As the Chicago Bears move towards the playoffs, can Cody Parkey be trusted in the clutch?
The Chicago Bears are barreling towards the playoffs, sitting at 11-4 and far exceeding even the most optimistic fan’s expectations. All season long they have been winning games that in year’s past they surely would have lost.
Take Sunday’s game against the San Francisco 49ers for example. The Bears were able to hang on to win on the road 14-9, despite a litany of mental mistake, penalties, and turnovers. As has been the standard this year, the defense stepped up and made big plays when it had to. The 49ers were only able to muster three Robbie Gould field goals throughout the game.
There were likely more than a few Bears fans who had flashbacks to last season when the Bears put up 14 points, but it was not enough to overcome Gould’s five field goals at Soldier Field en route to a 15-14 win. Two more field goals for Robbie and as Yogi Berra said, it would be “deja vu all over again.”
But these Bears are different and full more resilience than last year’s squad. However, the game shouldn’t have even been that close, as the Bears should have had at least three more points. Why didn’t they? Glad you asked. It’s because Cody Parkey missed yet another field goal this year. The $9 million dollar man is now 22/29 on field goals or just 76 percent. He’s also missed two extra points and is 41/43 in that category.
Parkey’s struggles have been well documented, and have cost the team at least one game this year against the Miami Dolphins. He also missed a late field goal against the Los Angeles Rams (which wasn’t costly) and had the infamous game where he doinked four kicks off the uprights.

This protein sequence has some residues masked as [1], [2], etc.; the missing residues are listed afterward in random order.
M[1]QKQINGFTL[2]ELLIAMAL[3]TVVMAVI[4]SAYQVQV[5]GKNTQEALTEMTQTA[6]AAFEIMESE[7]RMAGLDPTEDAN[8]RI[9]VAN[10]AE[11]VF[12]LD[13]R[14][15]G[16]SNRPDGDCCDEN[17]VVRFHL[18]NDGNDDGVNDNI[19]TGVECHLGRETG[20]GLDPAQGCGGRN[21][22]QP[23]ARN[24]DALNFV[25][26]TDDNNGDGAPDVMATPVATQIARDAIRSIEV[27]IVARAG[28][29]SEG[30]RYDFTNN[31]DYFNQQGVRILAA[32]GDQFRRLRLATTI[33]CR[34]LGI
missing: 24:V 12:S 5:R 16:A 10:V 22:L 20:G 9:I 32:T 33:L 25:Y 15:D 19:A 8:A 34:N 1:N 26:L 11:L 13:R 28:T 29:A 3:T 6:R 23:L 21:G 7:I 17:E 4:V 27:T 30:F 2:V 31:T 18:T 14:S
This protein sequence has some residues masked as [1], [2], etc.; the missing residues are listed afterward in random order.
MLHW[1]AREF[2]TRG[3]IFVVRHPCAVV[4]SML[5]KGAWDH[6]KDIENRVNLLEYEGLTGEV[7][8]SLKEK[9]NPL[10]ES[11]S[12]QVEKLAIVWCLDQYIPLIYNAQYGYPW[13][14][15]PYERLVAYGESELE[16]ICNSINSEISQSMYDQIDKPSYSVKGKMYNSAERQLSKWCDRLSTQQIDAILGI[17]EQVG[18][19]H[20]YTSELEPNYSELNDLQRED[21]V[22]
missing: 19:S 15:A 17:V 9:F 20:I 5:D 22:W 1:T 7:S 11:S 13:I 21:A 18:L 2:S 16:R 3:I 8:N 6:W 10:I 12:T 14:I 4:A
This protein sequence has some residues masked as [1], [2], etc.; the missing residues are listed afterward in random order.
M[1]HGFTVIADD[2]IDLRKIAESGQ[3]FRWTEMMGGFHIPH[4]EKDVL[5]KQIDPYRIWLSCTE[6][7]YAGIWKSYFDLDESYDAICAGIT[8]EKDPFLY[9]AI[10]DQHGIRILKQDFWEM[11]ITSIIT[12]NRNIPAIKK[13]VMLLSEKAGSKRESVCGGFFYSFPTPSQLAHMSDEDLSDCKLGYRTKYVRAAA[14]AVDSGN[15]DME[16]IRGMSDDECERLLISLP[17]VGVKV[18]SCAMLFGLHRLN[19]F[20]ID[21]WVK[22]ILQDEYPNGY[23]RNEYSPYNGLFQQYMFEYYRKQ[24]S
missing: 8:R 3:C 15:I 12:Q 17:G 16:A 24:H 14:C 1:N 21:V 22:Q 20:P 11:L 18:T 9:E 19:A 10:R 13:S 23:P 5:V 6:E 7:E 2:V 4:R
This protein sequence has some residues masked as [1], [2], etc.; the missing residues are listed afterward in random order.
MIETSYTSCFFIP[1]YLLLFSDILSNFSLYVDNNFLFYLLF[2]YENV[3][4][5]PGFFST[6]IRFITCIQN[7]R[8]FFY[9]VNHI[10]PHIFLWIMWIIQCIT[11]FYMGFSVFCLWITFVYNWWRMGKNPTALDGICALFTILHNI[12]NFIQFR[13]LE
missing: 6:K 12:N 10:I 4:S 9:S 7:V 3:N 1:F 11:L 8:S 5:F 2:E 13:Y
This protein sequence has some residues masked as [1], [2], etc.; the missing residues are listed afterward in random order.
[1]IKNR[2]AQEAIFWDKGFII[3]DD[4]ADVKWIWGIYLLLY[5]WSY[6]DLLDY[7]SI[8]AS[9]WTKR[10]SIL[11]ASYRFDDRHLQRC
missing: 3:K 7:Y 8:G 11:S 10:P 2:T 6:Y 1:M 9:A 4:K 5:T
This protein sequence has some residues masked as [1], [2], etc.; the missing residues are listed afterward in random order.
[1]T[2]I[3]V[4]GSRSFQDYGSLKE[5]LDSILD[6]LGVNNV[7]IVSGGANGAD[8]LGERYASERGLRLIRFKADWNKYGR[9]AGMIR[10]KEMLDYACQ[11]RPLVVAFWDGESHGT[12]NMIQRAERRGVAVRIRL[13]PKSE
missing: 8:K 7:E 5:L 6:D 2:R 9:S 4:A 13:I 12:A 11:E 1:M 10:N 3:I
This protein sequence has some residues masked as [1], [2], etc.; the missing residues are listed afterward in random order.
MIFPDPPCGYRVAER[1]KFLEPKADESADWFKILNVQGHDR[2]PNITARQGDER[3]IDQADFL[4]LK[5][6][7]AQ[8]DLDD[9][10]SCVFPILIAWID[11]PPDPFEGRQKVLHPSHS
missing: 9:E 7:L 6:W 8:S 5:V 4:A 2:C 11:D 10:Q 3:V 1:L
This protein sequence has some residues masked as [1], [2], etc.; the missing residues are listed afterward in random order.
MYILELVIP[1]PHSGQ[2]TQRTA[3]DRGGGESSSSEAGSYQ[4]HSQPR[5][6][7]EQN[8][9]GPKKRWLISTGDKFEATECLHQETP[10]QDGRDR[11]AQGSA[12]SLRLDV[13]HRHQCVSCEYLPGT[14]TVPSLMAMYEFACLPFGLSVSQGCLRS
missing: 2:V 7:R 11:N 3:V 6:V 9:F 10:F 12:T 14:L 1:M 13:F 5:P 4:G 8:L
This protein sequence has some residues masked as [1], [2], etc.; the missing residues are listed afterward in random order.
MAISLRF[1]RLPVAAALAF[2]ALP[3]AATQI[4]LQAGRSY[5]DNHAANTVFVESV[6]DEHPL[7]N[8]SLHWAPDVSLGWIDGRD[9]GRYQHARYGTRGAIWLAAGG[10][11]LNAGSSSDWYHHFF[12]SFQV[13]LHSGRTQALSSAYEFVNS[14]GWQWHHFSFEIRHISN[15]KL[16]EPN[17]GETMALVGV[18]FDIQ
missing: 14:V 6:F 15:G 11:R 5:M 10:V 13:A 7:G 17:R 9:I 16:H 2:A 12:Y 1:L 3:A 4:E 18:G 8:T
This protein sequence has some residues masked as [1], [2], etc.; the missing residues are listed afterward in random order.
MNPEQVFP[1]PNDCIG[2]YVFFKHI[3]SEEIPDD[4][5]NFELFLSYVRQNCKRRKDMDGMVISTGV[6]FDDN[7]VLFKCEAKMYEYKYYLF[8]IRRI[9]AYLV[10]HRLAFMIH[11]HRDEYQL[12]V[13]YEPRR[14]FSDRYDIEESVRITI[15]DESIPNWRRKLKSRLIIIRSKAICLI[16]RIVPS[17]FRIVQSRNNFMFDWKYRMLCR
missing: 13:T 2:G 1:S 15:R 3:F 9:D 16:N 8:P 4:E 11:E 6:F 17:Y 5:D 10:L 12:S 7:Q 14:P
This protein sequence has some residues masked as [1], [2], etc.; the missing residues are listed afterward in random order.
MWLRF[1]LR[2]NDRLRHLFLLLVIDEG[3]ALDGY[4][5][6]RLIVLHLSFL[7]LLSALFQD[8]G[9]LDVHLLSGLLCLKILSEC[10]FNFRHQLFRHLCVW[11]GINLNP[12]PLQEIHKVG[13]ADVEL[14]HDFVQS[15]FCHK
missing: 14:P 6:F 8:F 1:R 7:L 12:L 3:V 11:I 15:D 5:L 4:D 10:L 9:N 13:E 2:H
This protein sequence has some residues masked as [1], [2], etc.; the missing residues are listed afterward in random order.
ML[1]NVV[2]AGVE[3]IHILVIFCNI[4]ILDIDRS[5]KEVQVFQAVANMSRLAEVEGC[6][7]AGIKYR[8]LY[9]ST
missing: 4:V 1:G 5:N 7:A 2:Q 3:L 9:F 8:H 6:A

Again, those misses didn’t ultimately cost the Bears a win, but the question remains: Can the Bears really trust Parkey as they enter the playoffs? The short answer is no. The longer answer is, they may have to, and that’s a scary proposition for the Bears.
Fans can imagine a scenario where the Bears are in a position to kick a long field goal late in a game, or perhaps go for it on fourth and short. In that type of scenario, it’s easy to see the aggressive Matt Nagy go for it — especially with Parkey’s track record.
But what if it’s a slightly different scenario. Let’s say it’s 4th and 8 and Nagy’s options are to go for it or have Parkey attempt a 47-yard field goal. What does he do? Does any fan have faith he will make that kick? More importantly, does Nagy?
Again, Parkey’s struggles have only cost the team one game — but it was a big one that could ultimately mean the difference between the No. 2 and 3 seed. But what if it all comes down to his right leg? Those are decisions Nagy gets paid the big bucks to make, but one he no doubt hopes he doesn’t have to.